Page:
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Being a parent is difficult work. There is no owner’s manual explaining how to parent a child. More often than not a person parents based on prior experiences, word of mouth from family and friends, and pure blind luck. What makes an already difficult job exponentially more taxing is when that child might be experiencing difficulties with behaviors, emotions, or academic work. As a professional educator and children’s counselor I often hear that “my child behaves badly (insert reason here).” Well, first things first- your child isn’t “bad.”
Unfortunately there are times in our lives, as parents, where we often compare our children and parenting styles to those around us. These comparisons, while natural to do, do nothing but make people doubt their instincts, become conflicted with what avenues to intelligently explore, and question whether or not our children will ever behave appropriately. If you are one of the hundreds of parents I have had the pleasure of getting to know and assist, you are not alone in this way of thinking. We, as a collective group of parents fumbling our way through this journey of raising our children, can become so overwhelmed with why our children don’t act a certain way, why we get phone calls home from school daily or weekly, or why in the diming twilight of the evenings we question our ability to do right by our offspring. If you are a parent who has experienced these difficulties or are currently experiencing these issues, rest assured- there are things you can do right now to help squelch the fire and misguided notion that your child is bad.
First, know your instincts and trust them. If you are noticing that your child handles things differently than your friends or peers- and this is a concern to you, talk to your pediatrician or family doctor. It is important to become informed, and what better way to become informed than by going to a professional who helps children daily. Express your concerns to your doctor. Try writing down anecdotal notes on your child’s behaviors or emotional handlings of situations. When you speak to your pediatrician or family doctor have these notes handy, so that the doctor can hear these first-hand accounts. Be open to information or suggestions from this professional, actively listen to the information or guidance he/she is telling you. I guarantee that you are not the only parent, in this entire vast universe, to have discussed these issues with this particular doctor. If the issues you have shared with your doctor warrant further professional help, your doctor will guide you on who to call for further assistance.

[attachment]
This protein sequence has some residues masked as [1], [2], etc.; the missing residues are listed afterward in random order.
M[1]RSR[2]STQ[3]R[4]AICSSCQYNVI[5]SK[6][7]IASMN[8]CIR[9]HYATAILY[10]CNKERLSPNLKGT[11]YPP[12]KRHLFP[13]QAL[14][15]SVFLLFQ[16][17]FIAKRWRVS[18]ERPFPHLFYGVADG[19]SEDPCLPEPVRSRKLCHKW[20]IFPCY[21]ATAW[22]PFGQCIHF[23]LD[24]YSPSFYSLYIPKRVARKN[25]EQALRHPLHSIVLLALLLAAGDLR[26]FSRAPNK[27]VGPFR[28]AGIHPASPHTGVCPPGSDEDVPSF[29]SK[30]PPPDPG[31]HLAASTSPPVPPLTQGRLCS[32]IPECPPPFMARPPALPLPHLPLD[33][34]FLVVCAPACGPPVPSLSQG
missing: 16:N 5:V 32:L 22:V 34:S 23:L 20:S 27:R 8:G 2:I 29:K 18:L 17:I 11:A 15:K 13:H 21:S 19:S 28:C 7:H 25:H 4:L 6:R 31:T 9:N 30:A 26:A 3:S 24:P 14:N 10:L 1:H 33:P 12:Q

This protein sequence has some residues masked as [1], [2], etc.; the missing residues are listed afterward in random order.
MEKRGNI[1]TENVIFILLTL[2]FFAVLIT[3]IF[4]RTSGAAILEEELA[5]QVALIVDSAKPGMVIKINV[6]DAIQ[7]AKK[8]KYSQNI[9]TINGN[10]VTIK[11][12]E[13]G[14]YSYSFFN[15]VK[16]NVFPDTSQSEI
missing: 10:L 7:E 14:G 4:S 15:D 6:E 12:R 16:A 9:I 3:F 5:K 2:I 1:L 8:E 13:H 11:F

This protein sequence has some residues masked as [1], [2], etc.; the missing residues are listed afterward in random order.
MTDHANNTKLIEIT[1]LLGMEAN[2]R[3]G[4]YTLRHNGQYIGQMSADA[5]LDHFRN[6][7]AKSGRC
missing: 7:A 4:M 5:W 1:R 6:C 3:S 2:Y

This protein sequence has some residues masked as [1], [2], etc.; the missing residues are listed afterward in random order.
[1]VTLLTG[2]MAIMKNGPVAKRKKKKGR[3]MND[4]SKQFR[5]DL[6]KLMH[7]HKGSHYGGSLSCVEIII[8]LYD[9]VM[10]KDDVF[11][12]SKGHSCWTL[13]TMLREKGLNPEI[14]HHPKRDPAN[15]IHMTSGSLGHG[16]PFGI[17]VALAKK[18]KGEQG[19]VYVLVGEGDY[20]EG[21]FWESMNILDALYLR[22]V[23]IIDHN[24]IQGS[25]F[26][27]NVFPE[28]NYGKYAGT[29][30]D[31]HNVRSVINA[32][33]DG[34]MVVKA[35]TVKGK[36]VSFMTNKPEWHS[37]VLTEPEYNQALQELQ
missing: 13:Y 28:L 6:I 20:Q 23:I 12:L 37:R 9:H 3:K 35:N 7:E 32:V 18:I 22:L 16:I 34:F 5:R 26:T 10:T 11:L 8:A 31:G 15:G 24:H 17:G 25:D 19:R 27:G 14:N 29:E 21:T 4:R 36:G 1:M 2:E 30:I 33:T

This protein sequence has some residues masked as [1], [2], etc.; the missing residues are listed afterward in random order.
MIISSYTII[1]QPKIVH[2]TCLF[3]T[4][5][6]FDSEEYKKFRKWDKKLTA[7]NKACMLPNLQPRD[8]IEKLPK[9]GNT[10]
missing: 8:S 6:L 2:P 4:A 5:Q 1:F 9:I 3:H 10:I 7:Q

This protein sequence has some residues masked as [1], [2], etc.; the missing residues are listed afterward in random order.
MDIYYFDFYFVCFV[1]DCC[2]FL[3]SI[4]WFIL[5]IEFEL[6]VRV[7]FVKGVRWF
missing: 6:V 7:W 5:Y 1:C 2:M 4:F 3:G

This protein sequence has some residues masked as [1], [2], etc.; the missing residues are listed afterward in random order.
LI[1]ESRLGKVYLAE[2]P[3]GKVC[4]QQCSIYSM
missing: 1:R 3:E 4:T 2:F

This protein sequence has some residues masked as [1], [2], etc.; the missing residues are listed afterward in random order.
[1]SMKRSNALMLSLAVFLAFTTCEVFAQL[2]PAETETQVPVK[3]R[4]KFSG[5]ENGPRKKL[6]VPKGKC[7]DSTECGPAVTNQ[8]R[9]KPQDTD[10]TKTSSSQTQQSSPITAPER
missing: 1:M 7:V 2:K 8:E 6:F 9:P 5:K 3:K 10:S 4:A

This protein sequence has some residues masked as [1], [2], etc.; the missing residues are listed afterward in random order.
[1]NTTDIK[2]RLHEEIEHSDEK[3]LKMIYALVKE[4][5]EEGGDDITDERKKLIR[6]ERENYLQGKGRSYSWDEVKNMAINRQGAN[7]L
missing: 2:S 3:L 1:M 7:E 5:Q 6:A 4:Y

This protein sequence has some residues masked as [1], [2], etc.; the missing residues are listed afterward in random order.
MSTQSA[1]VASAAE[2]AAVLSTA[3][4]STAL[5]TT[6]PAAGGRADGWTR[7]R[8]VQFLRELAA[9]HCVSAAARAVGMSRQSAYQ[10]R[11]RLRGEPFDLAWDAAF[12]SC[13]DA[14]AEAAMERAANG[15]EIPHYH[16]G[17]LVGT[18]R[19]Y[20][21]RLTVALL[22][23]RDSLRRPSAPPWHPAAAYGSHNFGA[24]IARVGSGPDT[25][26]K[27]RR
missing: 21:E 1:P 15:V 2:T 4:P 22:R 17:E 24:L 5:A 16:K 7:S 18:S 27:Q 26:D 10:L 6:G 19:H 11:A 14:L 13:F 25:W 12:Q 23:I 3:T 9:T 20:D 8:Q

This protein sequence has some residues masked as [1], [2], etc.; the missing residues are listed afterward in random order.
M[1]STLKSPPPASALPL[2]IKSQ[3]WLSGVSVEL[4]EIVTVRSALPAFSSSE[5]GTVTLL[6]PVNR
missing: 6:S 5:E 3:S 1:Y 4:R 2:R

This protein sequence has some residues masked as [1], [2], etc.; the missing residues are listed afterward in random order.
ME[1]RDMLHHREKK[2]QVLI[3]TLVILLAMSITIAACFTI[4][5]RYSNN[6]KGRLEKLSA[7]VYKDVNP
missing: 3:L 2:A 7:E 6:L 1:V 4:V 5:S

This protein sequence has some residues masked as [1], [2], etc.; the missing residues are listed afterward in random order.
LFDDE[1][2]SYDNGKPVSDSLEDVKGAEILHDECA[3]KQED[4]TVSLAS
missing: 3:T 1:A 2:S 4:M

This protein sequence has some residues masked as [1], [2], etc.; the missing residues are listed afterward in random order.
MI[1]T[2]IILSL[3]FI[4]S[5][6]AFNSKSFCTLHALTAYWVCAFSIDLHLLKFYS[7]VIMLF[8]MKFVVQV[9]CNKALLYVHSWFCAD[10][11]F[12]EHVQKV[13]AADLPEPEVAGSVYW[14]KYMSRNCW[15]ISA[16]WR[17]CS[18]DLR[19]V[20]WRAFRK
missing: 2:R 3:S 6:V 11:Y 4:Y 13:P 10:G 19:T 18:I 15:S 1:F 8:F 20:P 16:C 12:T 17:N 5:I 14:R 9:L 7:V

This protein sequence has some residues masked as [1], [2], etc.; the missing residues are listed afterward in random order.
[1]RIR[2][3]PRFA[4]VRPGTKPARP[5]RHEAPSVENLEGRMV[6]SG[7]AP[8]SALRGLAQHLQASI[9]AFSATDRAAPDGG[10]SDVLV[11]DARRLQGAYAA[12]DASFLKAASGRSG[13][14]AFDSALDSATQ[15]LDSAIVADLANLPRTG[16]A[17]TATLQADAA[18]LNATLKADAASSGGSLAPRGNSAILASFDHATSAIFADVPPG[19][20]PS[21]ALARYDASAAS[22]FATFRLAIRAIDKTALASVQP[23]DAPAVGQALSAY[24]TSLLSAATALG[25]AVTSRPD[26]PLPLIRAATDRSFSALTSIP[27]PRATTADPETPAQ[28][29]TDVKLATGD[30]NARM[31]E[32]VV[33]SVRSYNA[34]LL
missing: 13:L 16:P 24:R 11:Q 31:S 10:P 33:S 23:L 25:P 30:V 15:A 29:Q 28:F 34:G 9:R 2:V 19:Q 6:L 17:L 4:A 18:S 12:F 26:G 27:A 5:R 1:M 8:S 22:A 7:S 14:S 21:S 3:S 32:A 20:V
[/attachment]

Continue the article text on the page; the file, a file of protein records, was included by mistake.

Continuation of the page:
If the doctor has suggested further help from other professionals become informed of the other avenues that are out there. Call the agencies or individuals who are there to help, and use those instincts that every parent has, to decide which professional would be the right fit for your child. Next, be honest and open with the agency or individual that you have chosen. These professionals, if doing their jobs correctly, will not pass judgment on you or your child. It is the job of the professional to create a warm and caring environment to assist your child in opening up, to help parents (like yourselves) to feel comfortable expressing their concerns, and to guide you and your family towards the right treatment method. It is a collaborative effort, and without honesty and open communication of the needs of your child or family- it will be difficult to see change.
Lastly, change your vocabulary. Your child isn’t bad, they aren’t behaving badly out of spite, and they are not trying to ruin plans or make a mockery of you as a parent. Just like there is no owner’s manual on the proper way to parent a child, there is no standard operating procedural paperwork a child walks around with; they too are trying to understand why they may behave a certain way or why they don’t always handle things accordingly.
By: Dr. Nicole Westwood-Robinett
Being a Parent is Difficult Work
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